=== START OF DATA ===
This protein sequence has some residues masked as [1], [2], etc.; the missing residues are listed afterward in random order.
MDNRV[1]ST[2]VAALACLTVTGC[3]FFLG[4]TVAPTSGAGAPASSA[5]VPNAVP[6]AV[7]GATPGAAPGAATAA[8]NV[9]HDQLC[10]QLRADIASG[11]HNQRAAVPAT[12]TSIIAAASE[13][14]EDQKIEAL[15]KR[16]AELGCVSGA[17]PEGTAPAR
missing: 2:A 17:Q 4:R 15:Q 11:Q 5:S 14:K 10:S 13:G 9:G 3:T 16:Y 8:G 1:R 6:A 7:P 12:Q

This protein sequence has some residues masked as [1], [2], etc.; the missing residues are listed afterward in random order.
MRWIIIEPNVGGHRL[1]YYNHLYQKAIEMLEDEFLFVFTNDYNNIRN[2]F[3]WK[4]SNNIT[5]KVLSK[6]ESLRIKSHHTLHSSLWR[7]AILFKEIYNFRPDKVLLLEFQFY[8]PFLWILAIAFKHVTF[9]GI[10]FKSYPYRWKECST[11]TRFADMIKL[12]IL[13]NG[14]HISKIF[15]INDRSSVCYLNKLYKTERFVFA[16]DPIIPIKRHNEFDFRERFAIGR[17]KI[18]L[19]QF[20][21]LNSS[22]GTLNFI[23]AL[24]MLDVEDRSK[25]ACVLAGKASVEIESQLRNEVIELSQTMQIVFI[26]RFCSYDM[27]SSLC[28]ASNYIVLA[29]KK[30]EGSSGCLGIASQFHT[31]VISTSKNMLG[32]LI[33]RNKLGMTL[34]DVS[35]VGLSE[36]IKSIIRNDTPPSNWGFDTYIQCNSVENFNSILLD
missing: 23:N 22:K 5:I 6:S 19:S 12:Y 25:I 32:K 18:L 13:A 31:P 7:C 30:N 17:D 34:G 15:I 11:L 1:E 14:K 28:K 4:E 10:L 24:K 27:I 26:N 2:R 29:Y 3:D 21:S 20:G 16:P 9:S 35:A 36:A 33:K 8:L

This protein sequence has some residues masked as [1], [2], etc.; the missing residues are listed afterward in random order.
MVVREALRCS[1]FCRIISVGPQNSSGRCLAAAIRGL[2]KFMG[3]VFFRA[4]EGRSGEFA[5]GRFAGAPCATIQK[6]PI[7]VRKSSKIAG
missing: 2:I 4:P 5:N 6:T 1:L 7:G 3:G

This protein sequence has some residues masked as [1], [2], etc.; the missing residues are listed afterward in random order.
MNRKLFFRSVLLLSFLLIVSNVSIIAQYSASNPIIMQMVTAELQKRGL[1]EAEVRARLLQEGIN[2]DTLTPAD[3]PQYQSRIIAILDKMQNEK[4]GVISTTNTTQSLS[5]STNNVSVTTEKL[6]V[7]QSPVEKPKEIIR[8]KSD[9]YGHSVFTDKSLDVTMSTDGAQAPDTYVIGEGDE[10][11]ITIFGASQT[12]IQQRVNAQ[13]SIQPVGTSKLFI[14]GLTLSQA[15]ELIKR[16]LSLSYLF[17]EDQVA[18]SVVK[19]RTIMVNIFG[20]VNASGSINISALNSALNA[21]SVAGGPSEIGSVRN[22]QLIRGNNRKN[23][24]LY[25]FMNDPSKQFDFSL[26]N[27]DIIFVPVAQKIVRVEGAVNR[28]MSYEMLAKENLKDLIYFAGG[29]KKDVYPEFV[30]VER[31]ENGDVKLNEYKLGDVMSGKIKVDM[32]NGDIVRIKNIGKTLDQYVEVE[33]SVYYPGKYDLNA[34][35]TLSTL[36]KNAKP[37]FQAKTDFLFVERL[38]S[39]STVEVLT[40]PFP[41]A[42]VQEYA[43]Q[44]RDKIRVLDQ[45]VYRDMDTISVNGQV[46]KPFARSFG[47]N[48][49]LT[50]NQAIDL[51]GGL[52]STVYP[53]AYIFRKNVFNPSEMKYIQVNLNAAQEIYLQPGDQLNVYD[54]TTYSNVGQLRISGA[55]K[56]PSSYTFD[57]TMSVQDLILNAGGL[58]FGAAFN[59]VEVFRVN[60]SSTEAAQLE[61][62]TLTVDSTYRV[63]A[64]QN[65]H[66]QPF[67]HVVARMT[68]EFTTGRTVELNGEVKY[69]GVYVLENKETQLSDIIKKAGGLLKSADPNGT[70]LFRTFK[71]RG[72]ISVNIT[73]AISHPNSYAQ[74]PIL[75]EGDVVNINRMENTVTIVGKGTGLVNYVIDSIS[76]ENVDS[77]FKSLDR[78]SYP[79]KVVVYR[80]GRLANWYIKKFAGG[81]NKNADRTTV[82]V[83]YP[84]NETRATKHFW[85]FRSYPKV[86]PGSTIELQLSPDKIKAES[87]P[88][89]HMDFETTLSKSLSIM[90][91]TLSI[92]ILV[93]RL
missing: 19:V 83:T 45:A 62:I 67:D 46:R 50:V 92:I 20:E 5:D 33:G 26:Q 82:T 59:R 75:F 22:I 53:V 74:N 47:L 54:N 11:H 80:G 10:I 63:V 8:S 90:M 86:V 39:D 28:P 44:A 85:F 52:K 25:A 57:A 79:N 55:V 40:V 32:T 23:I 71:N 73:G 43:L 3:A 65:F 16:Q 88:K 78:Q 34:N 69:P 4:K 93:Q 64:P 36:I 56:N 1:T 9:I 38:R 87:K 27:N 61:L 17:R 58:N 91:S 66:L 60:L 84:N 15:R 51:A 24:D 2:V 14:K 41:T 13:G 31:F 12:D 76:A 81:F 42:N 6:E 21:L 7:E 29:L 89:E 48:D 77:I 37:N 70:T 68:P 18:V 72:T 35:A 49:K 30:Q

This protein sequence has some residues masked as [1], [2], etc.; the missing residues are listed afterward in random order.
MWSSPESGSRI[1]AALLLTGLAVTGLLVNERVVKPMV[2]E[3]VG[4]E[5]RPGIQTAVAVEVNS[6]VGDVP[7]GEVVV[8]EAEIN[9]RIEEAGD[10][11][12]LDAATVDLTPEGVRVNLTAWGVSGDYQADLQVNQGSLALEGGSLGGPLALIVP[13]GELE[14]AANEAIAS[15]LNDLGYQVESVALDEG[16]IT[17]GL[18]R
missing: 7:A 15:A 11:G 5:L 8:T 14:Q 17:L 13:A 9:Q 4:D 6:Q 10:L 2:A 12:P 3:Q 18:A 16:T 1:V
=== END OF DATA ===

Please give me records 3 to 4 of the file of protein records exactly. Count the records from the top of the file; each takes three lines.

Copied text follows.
This protein sequence has some residues masked as [1], [2], etc.; the missing residues are listed afterward in random order.
MVVREALRCS[1]FCRIISVGPQNSSGRCLAAAIRGL[2]KFMG[3]VFFRA[4]EGRSGEFA[5]GRFAGAPCATIQK[6]PI[7]VRKSSKIAG
missing: 2:I 4:P 5:N 6:T 1:L 7:G 3:G

This protein sequence has some residues masked as [1], [2], etc.; the missing residues are listed afterward in random order.
MNRKLFFRSVLLLSFLLIVSNVSIIAQYSASNPIIMQMVTAELQKRGL[1]EAEVRARLLQEGIN[2]DTLTPAD[3]PQYQSRIIAILDKMQNEK[4]GVISTTNTTQSLS[5]STNNVSVTTEKL[6]V[7]QSPVEKPKEIIR[8]KSD[9]YGHSVFTDKSLDVTMSTDGAQAPDTYVIGEGDE[10][11]ITIFGASQT[12]IQQRVNAQ[13]SIQPVGTSKLFI[14]GLTLSQA[15]ELIKR[16]LSLSYLF[17]EDQVA[18]SVVK[19]RTIMVNIFG[20]VNASGSINISALNSALNA[21]SVAGGPSEIGSVRN[22]QLIRGNNRKN[23][24]LY[25]FMNDPSKQFDFSL[26]N[27]DIIFVPVAQKIVRVEGAVNR[28]MSYEMLAKENLKDLIYFAGG[29]KKDVYPEFV[30]VER[31]ENGDVKLNEYKLGDVMSGKIKVDM[32]NGDIVRIKNIGKTLDQYVEVE[33]SVYYPGKYDLNA[34][35]TLSTL[36]KNAKP[37]FQAKTDFLFVERL[38]S[39]STVEVLT[40]PFP[41]A[42]VQEYA[43]Q[44]RDKIRVLDQ[45]VYRDMDTISVNGQV[46]KPFARSFG[47]N[48][49]LT[50]NQAIDL[51]GGL[52]STVYP[53]AYIFRKNVFNPSEMKYIQVNLNAAQEIYLQPGDQLNVYD[54]TTYSNVGQLRISGA[55]K[56]PSSYTFD[57]TMSVQDLILNAGGL[58]FGAAFN[59]VEVFRVN[60]SSTEAAQLE[61][62]TLTVDSTYRV[63]A[64]QN[65]H[66]QPF[67]HVVARMT[68]EFTTGRTVELNGEVKY[69]GVYVLENKETQLSDIIKKAGGLLKSADPNGT[70]LFRTFK[71]RG[72]ISVNIT[73]AISHPNSYAQ[74]PIL[75]EGDVVNINRMENTVTIVGKGTGLVNYVIDSIS[76]ENVDS[77]FKSLDR[78]SYP[79]KVVVYR[80]GRLANWYIKKFAGG[81]NKNADRTTV[82]V[83]YP[84]NETRATKHFW[85]FRSYPKV[86]PGSTIELQLSPDKIKAES[87]P[88][89]HMDFETTLSKSLSIM[90][91]TLSI[92]ILV[93]RL
missing: 19:V 83:T 45:A 62:I 67:D 46:R 50:V 92:I 20:E 5:D 33:G 26:Q 82:T 59:R 75:F 22:I 53:V 74:N 47:L 54:N 11:H 80:G 10:I 63:V 8:S 90:M 86:V 39:D 28:P 44:A 85:F 52:K 25:A 57:A 79:N 55:V 40:V 32:T 23:I 71:N 73:G 43:L 3:A 65:F 16:Q 88:K 78:Q 34:N 69:P 4:K 93:Q 64:P 36:I 56:N 1:T 9:I 38:R 87:K 27:N 61:L 17:R 58:N 91:S 66:L 60:L 84:N 15:R 51:A 24:D 2:V 14:K 41:T 13:G 31:F 12:D 76:A 81:F 42:N 6:E 21:L 7:E 29:L 89:E 48:D 77:I 37:N 70:T 68:P 18:V 72:T 35:A 49:K 30:Q